Can AI Algorithms be Biased?
Defining, detecting and avoiding bias
AI algorithms are increasingly being used in a wide range of areas for making decisions that impact our day to day life. Some examples are —Recruitment, Healthcare, Criminal Justice, Credit Risk Scoring etc. It's being used by not just private businesses but also governments.
One of the supposed benefits of using AI or machines in general for making decisions is — they may be impartial, objective and may not carry the same biases as humans do and hence may be more “fair”. Some of the recent studies have shown that AI systems can be biased as well.
Imagenet, the public Image database which feeds into various computer vision applications like Face Detection, recently removed 600K images when an art project exposed racial bias in its images. All this has lead to increased awareness about bias in AI and has raised basic questions related to trust against many AI systems.
What is Bias?
Before we go deeper into this topic, its important to define bias. Here is a definition from Wikipedia
Bias is disproportionate weight in favor of or against an idea or thing, usually in a way that is closed-minded, prejudicial, or unfair.
There has been a lot of studies on the kind of biases humans suffer from, Nobel Laureate Daniel Kahneman talks about a variety of biases in human intuition in his excellent book Thinking Fast and Slow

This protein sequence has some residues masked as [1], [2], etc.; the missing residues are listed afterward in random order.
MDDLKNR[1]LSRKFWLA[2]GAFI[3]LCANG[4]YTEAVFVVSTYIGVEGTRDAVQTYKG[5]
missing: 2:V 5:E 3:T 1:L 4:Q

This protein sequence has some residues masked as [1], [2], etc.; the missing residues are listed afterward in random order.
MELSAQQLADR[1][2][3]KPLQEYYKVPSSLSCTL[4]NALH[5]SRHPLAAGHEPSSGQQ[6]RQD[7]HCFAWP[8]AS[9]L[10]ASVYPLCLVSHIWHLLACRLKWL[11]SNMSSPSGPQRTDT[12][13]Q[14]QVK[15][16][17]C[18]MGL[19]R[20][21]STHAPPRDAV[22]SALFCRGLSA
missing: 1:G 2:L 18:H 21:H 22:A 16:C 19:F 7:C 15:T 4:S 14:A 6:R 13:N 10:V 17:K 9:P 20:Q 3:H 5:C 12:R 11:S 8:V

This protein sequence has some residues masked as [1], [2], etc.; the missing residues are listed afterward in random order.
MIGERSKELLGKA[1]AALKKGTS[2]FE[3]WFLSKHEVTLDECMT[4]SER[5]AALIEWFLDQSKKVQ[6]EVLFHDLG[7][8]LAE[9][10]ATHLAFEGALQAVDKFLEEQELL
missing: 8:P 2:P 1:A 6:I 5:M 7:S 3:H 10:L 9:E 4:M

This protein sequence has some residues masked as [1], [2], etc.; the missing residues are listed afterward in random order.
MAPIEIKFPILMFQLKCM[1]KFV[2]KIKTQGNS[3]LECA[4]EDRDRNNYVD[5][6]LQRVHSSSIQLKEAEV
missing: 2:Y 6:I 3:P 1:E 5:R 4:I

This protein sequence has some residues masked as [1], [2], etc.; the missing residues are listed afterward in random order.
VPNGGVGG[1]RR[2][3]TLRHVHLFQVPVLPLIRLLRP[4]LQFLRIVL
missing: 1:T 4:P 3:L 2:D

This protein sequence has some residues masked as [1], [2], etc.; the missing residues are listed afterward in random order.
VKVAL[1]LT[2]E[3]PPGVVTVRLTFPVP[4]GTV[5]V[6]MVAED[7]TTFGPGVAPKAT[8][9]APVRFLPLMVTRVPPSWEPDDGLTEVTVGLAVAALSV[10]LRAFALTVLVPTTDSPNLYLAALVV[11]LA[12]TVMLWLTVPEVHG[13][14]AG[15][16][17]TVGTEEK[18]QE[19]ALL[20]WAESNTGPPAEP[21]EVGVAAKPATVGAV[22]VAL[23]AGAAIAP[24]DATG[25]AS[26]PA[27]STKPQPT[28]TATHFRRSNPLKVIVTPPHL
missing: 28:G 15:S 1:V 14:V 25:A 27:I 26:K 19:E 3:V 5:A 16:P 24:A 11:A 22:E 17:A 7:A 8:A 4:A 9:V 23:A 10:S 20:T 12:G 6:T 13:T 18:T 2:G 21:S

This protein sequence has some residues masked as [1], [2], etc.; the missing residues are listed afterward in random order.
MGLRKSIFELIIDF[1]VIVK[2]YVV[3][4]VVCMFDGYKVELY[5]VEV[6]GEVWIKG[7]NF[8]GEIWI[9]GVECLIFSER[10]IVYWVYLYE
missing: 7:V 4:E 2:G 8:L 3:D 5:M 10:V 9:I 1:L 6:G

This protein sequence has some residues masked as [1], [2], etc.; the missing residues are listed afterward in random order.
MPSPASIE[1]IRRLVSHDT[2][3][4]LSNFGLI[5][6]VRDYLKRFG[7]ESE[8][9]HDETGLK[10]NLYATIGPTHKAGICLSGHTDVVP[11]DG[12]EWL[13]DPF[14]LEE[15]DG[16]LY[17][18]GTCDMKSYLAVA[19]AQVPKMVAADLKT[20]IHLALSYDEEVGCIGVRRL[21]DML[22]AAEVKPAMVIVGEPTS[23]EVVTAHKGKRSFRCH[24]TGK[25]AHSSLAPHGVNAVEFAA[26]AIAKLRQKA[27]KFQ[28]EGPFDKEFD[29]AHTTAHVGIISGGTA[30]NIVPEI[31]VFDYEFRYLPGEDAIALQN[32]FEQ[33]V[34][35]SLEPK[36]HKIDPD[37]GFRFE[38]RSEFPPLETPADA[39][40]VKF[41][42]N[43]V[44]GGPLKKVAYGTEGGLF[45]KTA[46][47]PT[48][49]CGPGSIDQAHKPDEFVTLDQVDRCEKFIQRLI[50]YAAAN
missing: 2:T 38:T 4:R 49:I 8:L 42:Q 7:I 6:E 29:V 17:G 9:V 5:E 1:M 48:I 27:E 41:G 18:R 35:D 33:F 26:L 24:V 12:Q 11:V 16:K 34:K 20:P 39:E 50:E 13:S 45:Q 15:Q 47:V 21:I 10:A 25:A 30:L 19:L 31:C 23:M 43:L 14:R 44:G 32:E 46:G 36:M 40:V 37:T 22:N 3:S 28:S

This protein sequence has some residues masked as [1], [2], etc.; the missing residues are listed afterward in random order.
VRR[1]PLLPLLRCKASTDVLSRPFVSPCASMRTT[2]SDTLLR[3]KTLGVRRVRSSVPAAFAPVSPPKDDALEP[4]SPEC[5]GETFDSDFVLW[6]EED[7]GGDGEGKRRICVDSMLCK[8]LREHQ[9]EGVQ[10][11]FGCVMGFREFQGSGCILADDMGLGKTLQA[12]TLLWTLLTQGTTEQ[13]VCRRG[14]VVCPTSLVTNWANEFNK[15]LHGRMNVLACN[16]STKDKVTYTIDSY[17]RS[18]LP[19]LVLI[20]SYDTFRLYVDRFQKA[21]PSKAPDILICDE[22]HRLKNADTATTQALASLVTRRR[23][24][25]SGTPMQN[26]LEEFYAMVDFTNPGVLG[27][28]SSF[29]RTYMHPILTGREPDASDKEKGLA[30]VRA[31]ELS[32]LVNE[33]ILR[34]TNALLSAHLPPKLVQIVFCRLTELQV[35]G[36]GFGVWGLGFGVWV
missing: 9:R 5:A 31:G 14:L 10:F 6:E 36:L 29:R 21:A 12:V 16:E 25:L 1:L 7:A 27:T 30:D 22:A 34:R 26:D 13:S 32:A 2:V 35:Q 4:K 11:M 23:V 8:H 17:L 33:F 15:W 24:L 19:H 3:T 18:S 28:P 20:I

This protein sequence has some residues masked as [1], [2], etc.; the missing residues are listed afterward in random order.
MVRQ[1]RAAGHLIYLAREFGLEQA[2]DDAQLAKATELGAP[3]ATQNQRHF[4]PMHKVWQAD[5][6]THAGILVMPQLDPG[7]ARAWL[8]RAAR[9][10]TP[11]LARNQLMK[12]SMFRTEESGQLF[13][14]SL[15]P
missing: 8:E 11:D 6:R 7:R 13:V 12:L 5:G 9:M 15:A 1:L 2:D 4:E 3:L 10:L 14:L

An example of a bias from which humans commonly suffer from is — Confirmation bias. It is defined as a tendency to search, interpret and recall information in a way which confirms or strengthen one’s pre-existing beliefs. While one may think that the advent of internet and explosion of information (data) available to us would lead us to the “truth”, confirmation bias is what keeps people selectively interpret information and hinged to what they already believe.
Case Studies of AI Bias
A famous case study in AI Bias is the COMPAS system which is used by US courts to assess the likelihood of a defendant becoming a recidivist. An investigation of the software found that, while the system was designed for maximizing overall accuracy, the false positive rates for African Americans was twice that of for Caucasians.